If you're still interested, welcome to my blog!

That is all.

Thursday, July 3, 2008

Going to camp soon

On Sunday I'll be going to camp for two weeks with a team from my church in Massachusetts. The camp is called Uni stroitel ("young builder"), and I've been there once before. We traditionally visit a different camp. If you look in the "camp" labels in my sidebar, you can read more about the history of our visits.




Here's a photo from the last time I was at Uni Stroitel, three (I think) years ago. The girls on the far right were sisters, working in the camp kitchen. They're in college now and I keep touch with them via one of the social networks online. Some of the other kids in the photo are from two orphanages that I visit.




I'm hoping I will see some familiar faces this time!

Wednesday, July 2, 2008

Visa situation

The 90-day visa rule is indeed being enforced, it was confirmed recently. It's a good thing I was already researching work visas.

I've got one option that seems reasonable, and hopefully I'll have the details straightened out in the next few days.

It's still not clear how this will affect the overall presence of foreigners in Russia. There are ways to get work/study visas, but work visas can be pretty costly for the employer, and applying for a license takes several months, so many people will probably experience a delay while waiting for all the paperwork to come through. In the meantime, those without a work/study option are trying to figure out how to space out their 90 days within the 180-day period...

Song of ascents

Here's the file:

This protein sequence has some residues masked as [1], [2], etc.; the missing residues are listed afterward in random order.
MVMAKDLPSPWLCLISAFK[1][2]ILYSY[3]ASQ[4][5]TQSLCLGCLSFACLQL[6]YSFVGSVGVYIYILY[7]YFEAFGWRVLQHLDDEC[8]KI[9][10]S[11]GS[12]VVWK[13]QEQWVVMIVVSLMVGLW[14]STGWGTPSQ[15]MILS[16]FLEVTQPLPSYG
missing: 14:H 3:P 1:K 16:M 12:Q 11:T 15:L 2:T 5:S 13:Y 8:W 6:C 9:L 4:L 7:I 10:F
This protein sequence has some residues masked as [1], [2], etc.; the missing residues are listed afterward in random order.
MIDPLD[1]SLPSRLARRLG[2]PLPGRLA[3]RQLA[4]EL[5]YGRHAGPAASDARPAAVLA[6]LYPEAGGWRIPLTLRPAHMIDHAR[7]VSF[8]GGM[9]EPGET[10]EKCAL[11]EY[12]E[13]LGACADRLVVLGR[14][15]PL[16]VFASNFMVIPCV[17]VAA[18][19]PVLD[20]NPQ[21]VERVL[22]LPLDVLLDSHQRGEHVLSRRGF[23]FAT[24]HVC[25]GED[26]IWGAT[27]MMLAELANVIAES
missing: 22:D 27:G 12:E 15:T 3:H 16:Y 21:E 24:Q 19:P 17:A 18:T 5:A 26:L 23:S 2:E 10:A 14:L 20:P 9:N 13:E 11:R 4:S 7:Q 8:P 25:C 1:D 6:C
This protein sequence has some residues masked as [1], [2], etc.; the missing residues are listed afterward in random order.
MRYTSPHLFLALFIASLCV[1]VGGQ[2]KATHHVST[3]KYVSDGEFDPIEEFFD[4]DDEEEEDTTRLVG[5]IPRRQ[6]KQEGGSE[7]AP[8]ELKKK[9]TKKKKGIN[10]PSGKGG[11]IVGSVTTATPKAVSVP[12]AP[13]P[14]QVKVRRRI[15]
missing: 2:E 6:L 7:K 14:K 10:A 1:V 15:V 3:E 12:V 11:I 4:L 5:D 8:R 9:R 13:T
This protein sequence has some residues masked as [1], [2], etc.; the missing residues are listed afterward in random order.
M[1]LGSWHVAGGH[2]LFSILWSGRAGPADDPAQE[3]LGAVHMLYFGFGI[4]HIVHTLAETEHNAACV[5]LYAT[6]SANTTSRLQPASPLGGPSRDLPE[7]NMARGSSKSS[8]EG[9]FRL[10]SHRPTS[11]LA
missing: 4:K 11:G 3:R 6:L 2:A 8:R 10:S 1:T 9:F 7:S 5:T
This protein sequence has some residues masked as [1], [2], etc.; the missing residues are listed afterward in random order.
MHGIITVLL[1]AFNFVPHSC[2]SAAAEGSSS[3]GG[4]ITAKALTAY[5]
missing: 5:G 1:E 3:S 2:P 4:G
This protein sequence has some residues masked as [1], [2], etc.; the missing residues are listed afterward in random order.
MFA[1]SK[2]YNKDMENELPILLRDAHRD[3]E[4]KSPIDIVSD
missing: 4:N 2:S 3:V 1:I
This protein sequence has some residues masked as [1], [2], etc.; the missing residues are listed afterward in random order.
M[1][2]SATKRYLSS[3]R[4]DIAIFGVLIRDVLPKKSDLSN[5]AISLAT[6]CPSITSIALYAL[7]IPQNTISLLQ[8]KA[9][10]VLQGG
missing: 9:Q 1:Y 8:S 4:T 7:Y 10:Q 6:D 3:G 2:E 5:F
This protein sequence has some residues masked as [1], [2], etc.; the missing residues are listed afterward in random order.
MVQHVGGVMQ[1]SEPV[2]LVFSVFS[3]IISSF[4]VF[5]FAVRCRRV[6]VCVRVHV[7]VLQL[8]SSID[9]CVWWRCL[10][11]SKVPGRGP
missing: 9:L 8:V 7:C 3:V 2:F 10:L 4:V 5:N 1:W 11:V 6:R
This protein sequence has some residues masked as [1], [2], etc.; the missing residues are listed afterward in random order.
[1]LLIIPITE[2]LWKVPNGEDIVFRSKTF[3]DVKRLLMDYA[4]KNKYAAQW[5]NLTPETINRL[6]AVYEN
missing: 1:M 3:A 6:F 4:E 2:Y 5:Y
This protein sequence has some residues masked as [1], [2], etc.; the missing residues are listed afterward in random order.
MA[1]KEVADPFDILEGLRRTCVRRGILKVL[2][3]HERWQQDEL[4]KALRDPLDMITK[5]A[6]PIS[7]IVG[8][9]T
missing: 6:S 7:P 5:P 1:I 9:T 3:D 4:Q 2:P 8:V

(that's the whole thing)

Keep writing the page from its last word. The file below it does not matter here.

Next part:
I love this Psalm! I think it has the most beautiful imagery. Of course if it sounds nice in English it must sound incredible in the original.



Psalm 126
A song of ascents.


When the LORD brought back the captives to Zion,
we were like men who dreamed.
Our mouths were filled with laughter,
our tongues with songs of joy.
Then it was said among the nations,
"The LORD has done great things for them."
The LORD has done great things for us,
and we are filled with joy.
Restore our fortunes, O LORD,
like streams in the Negev.
Those who sow in tears
will reap with songs of joy.
He who goes out weeping,
carrying seed to sow,
will return with songs of joy,
carrying sheaves with him.

Tuesday, July 1, 2008

Lighter reading

I decided to catch up on U.S. Politics, and found this interesting article about a group of Christians who have a slightly different approach to the presidential campaign. With their "Jesus for President" motto, they encourage Americans to think about what it really means to follow Jesus, from a political point of view. "[Claiborne] is quick to say the call of Christ has more to do with how people live their lives on November 3 and 5 than how they vote on November 4."

And here's a news story that gave me a laugh. It's like something straight from a Disney or Pixar movie. http://edition.cnn.com/2008/WORLD/europe/07/01/netherlands.circus/index.html?iref=mpstoryview The CNN headline reads: Giraffe gathers troops, leads great escape from circus

(if only there were an accompanying photo)

Ancient texts

This is an interesting website: http://www.lib.umich.edu/pap/exhibits/reading/

You can look at old Latin and Greek papyri. The University of Michigan has set up a nice site with some background information and tips for deciphering the handwriting.

One of the current texts featured is the Pauline Epistles.